Another semester is drawing to a close where I teach. Word on the street is that IRCC will be sending an auditor around to check our students' binders in June. Although the new PBLA guidelines prohibit the PBLA lead from coming round and checking my students' binders, there is nothing stopping my employer from simply shifting this task to the manager, which they have done.
There are two things that happen every five to six months at the school where I teach: 1) the end of one school semester and beginning of the next, marked by progress reports and student-teacher conferences and 2) performance evaluations of teachers by their manager culminating in the completion of a performance review and manager-teacher conference.
To get ready for the first of these semiannual rituals, artifacts, however you wish to spell that word, are tallied. During the semester, I enter every assessment--skill using or real-world task--into an Excel spreadsheet along with a mark that allows me to see whether the student received a beginning, developing or achieved score, or was absent. Calling on skills I acquired over years in clerical and quasi-technical roles, I have written formulas to do the math for me. It often feels as if I am becoming as much a statistician as language teacher. Having this tracking tool makes short work of the end-of-semester progress reports that we all must prepare. Some students will have collected enough artifacts--most of them successful--to have a benchmark changed in HARTs; others will not. In any case, it is the responsibility of the teacher to have provided students with about two "assessment opportunities" per skill per month.
As for the second of these twice-yearly protocols, the one I underwent last week marked the half-way point of my employment year. It is a time to check in with my manager regarding some non-negotiable goals tied to the IRCC contract and other goals that I was allowed to choose for myself from a list of the organization's core values.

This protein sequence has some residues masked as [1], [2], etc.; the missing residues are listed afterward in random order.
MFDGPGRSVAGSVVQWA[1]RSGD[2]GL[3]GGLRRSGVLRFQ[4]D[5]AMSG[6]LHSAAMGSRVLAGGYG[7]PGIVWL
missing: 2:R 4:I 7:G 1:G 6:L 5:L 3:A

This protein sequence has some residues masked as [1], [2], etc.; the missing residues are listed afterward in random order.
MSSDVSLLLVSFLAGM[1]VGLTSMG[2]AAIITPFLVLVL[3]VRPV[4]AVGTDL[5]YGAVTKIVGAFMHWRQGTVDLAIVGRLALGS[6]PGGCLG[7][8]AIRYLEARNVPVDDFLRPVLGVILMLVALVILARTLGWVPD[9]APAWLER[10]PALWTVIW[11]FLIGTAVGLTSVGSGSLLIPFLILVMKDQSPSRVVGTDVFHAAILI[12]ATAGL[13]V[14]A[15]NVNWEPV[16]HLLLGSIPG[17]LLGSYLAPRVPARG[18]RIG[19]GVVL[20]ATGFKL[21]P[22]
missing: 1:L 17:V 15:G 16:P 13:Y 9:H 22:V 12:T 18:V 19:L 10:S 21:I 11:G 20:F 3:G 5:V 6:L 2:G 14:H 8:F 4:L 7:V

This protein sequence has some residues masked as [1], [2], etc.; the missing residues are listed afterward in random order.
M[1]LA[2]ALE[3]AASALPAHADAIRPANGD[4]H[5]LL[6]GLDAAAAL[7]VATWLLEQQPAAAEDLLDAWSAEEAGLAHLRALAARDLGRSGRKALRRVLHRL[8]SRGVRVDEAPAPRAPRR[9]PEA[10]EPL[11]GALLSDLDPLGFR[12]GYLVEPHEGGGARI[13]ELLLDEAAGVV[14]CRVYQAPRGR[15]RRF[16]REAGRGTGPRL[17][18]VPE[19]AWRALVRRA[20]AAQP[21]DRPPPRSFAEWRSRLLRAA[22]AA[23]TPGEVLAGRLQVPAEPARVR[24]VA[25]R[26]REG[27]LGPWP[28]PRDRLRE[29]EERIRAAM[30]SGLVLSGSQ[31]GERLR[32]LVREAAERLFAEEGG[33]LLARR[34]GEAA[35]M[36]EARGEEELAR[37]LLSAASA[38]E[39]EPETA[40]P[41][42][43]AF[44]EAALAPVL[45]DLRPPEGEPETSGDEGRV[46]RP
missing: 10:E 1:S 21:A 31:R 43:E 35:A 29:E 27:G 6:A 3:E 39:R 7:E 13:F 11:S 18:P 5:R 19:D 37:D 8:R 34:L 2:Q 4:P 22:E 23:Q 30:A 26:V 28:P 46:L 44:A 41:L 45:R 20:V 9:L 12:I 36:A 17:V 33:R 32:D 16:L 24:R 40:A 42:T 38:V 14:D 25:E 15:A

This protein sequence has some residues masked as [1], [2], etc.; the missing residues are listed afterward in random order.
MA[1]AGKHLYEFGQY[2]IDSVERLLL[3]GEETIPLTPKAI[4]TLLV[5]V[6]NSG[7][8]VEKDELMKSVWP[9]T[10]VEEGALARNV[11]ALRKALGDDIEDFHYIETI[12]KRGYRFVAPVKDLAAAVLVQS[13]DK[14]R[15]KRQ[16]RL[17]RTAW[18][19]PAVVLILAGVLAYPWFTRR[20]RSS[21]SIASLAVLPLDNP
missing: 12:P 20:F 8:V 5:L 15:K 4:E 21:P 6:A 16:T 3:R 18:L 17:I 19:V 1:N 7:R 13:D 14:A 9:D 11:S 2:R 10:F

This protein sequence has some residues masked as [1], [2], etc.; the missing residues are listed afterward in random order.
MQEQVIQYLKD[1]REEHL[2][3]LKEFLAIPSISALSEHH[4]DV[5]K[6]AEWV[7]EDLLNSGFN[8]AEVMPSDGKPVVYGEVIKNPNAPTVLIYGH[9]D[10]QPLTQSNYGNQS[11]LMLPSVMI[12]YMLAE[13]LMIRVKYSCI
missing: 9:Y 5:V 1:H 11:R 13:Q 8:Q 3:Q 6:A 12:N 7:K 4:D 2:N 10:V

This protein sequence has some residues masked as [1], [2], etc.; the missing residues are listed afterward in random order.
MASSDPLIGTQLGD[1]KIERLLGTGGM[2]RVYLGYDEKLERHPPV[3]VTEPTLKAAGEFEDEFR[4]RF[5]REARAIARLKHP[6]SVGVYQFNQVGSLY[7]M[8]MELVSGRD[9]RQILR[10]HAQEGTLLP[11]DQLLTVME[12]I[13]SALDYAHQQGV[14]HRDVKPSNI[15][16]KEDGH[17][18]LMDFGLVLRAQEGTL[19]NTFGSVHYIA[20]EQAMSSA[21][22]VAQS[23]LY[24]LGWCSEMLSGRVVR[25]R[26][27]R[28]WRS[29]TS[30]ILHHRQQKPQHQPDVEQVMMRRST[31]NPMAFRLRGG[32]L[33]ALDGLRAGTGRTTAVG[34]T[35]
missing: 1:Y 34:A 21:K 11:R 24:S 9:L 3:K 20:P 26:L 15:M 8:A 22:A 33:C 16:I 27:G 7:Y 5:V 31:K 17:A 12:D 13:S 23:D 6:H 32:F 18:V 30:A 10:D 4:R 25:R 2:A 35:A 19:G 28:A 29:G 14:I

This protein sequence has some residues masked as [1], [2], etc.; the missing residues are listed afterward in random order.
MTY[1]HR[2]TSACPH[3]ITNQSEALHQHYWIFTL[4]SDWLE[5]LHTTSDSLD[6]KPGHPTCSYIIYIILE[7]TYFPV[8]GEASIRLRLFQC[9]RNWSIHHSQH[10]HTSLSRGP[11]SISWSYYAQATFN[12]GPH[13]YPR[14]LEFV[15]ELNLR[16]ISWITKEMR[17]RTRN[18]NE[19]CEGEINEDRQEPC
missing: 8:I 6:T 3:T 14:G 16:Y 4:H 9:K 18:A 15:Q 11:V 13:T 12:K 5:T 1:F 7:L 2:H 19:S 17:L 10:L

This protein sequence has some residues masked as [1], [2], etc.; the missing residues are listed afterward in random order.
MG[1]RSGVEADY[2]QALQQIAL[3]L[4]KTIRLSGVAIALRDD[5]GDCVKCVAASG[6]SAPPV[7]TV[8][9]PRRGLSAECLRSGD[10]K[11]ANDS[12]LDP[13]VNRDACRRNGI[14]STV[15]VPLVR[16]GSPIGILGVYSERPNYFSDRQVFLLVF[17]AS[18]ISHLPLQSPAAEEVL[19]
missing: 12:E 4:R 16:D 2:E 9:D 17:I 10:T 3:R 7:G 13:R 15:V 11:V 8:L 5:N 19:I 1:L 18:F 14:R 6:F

Did I file all my reports on time? Yes, every month for the past nine years, my reports have been filed within 3 days of being due, and usually early. Are they slapdash reports? No. They have been held up as exemplary to newer employees.
Am I executing PBLA as mandated? Yes, my afternoon class was administered 32 assessments, all but one of them having been concluded before the onset of Ramadan.
How am I doing on my chosen value of "innovation?" Knocking that one out of the park, I'd say. Self development? Developing others? All my ratings were either satisfactory or 'excels.'
Having brought one binder from each of my two classes to this meeting, I discovered alongside my manager that my wonderful student A, who worked for the federal government of her home country in a scientific role, had items in her "About Me" section that were not perfectly in the same order as listed on the inventory sheet. (This is the class that has been officially excused from "doing" PBLA, by the way; I have voluntarily done some PLBA with them just to keep abreast of how to do so with a higher level class should I ever need to dust off my resume and apply for LINC work elsewhere).
And so that is the goal assigned to me for the second six-month period: check every student binder, even if it means dedicating teaching assistant time to that, in order to ensure that every single paper filed in the binder is in perfect order according to the inventory sheet.
I know that this new manager is just doing her job. I know that she has already gotten an earful of how I feel about this, and I know that I've already received her pep talk about keeping it positive, especially in team meetings, more times than I can count. With a weak smile, I thank my manager for her time, sign the form, return to my classroom.
Driving home, I am already dreaming of the hours I can spend on a new project that has no connection to my next performance review. Once upon a time my passion and energy were connected to what happens in my classroom. Now there is a disconnect.
Few people seemed to understand why I posted the clip of the movie Cool Hand Luke, the scene in which he is made to dig and fill and re-dig and re-fill the same hole in the ground. The most demoralizing thing in the world is being forced to do something in which you see no value, no meaning. It's especially demeaning if you think the task you are being forced to perform is COUNTERPRODUCTIVE to your students' wellbeing.
How about you? Is your school year coming to a close or do you work through the summer months? Are you able to find meaning in your work?